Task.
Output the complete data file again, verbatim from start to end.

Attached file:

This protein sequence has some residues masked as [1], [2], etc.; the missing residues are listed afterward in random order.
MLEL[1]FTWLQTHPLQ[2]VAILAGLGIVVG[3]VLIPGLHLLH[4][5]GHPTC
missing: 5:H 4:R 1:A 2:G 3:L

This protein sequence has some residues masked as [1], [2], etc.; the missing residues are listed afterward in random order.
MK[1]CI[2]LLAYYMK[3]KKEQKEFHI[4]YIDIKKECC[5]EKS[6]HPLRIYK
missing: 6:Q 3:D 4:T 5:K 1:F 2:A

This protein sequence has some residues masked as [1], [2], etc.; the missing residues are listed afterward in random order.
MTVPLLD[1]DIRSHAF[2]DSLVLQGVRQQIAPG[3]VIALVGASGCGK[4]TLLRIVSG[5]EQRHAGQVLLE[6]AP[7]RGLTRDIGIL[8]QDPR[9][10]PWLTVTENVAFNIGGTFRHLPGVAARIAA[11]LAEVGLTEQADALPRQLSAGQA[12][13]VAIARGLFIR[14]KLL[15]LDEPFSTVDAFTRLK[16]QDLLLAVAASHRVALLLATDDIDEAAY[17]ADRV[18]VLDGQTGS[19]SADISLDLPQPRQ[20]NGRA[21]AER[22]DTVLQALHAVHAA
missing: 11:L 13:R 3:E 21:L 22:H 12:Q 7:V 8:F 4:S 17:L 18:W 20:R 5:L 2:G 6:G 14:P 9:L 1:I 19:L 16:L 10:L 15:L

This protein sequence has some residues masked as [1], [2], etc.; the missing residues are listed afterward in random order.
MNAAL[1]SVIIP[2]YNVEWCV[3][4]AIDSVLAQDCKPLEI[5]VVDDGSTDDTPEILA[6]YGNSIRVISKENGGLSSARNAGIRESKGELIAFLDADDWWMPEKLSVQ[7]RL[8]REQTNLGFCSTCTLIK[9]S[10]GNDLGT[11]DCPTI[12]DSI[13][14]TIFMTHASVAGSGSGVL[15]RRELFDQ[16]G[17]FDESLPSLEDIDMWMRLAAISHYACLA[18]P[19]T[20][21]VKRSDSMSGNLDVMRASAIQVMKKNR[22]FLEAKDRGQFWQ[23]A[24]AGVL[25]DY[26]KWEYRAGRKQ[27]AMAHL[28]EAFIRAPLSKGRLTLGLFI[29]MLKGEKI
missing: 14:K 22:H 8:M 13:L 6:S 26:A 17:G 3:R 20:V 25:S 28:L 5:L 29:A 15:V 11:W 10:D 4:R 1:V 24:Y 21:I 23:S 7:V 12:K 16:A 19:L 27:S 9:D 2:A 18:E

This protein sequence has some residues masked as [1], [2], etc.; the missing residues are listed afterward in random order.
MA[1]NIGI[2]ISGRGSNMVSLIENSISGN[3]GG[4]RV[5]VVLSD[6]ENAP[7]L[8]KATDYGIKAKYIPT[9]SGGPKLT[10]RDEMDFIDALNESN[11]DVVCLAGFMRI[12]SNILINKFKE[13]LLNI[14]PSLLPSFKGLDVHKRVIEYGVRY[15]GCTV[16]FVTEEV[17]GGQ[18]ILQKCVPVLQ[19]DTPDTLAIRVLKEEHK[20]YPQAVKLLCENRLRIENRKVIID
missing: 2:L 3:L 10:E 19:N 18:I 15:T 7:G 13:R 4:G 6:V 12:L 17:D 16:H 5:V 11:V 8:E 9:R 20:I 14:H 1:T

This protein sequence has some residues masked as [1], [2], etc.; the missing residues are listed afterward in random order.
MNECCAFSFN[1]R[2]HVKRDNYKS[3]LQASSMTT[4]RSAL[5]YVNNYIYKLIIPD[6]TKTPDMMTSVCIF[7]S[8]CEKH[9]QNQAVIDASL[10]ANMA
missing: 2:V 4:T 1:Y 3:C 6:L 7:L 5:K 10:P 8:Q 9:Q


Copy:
This protein sequence has some residues masked as [1], [2], etc.; the missing residues are listed afterward in random order.
MLEL[1]FTWLQTHPLQ[2]VAILAGLGIVVG[3]VLIPGLHLLH[4][5]GHPTC
missing: 5:H 4:R 1:A 2:G 3:L

This protein sequence has some residues masked as [1], [2], etc.; the missing residues are listed afterward in random order.
MK[1]CI[2]LLAYYMK[3]KKEQKEFHI[4]YIDIKKECC[5]EKS[6]HPLRIYK
missing: 6:Q 3:D 4:T 5:K 1:F 2:A

This protein sequence has some residues masked as [1], [2], etc.; the missing residues are listed afterward in random order.
MTVPLLD[1]DIRSHAF[2]DSLVLQGVRQQIAPG[3]VIALVGASGCGK[4]TLLRIVSG[5]EQRHAGQVLLE[6]AP[7]RGLTRDIGIL[8]QDPR[9][10]PWLTVTENVAFNIGGTFRHLPGVAARIAA[11]LAEVGLTEQADALPRQLSAGQA[12][13]VAIARGLFIR[14]KLL[15]LDEPFSTVDAFTRLK[16]QDLLLAVAASHRVALLLATDDIDEAAY[17]ADRV[18]VLDGQTGS[19]SADISLDLPQPRQ[20]NGRA[21]AER[22]DTVLQALHAVHAA
missing: 11:L 13:R 3:E 21:L 22:H 12:Q 7:V 8:F 4:S 17:L 18:W 20:R 5:L 2:G 6:G 14:P 9:L 1:I 19:L 16:L 10:L 15:L

This protein sequence has some residues masked as [1], [2], etc.; the missing residues are listed afterward in random order.
MNAAL[1]SVIIP[2]YNVEWCV[3][4]AIDSVLAQDCKPLEI[5]VVDDGSTDDTPEILA[6]YGNSIRVISKENGGLSSARNAGIRESKGELIAFLDADDWWMPEKLSVQ[7]RL[8]REQTNLGFCSTCTLIK[9]S[10]GNDLGT[11]DCPTI[12]DSI[13][14]TIFMTHASVAGSGSGVL[15]RRELFDQ[16]G[17]FDESLPSLEDIDMWMRLAAISHYACLA[18]P[19]T[20][21]VKRSDSMSGNLDVMRASAIQVMKKNR[22]FLEAKDRGQFWQ[23]A[24]AGVL[25]DY[26]KWEYRAGRKQ[27]AMAHL[28]EAFIRAPLSKGRLTLGLFI[29]MLKGEKI
missing: 14:K 22:H 8:M 13:L 6:S 26:A 17:G 3:R 20:V 25:S 28:L 5:L 29:A 15:V 11:W 10:D 4:R 1:V 24:Y 21:I 23:S 7:V 12:K 16:A 19:L 27:S 9:D 2:A 18:E

This protein sequence has some residues masked as [1], [2], etc.; the missing residues are listed afterward in random order.
MA[1]NIGI[2]ISGRGSNMVSLIENSISGN[3]GG[4]RV[5]VVLSD[6]ENAP[7]L[8]KATDYGIKAKYIPT[9]SGGPKLT[10]RDEMDFIDALNESN[11]DVVCLAGFMRI[12]SNILINKFKE[13]LLNI[14]PSLLPSFKGLDVHKRVIEYGVRY[15]GCTV[16]FVTEEV[17]GGQ[18]ILQKCVPVLQ[19]DTPDTLAIRVLKEEHK[20]YPQAVKLLCENRLRIENRKVIID
missing: 2:L 3:L 10:E 19:N 18:I 15:T 7:G 13:R 4:G 6:V 12:L 17:D 16:H 5:V 11:V 8:E 9:R 20:I 14:H 1:T

This protein sequence has some residues masked as [1], [2], etc.; the missing residues are listed afterward in random order.
MNECCAFSFN[1]R[2]HVKRDNYKS[3]LQASSMTT[4]RSAL[5]YVNNYIYKLIIPD[6]TKTPDMMTSVCIF[7]S[8]CEKH[9]QNQAVIDASL[10]ANMA
missing: 2:V 4:T 1:Y 3:C 6:L 7:L 5:K 10:P 8:Q 9:Q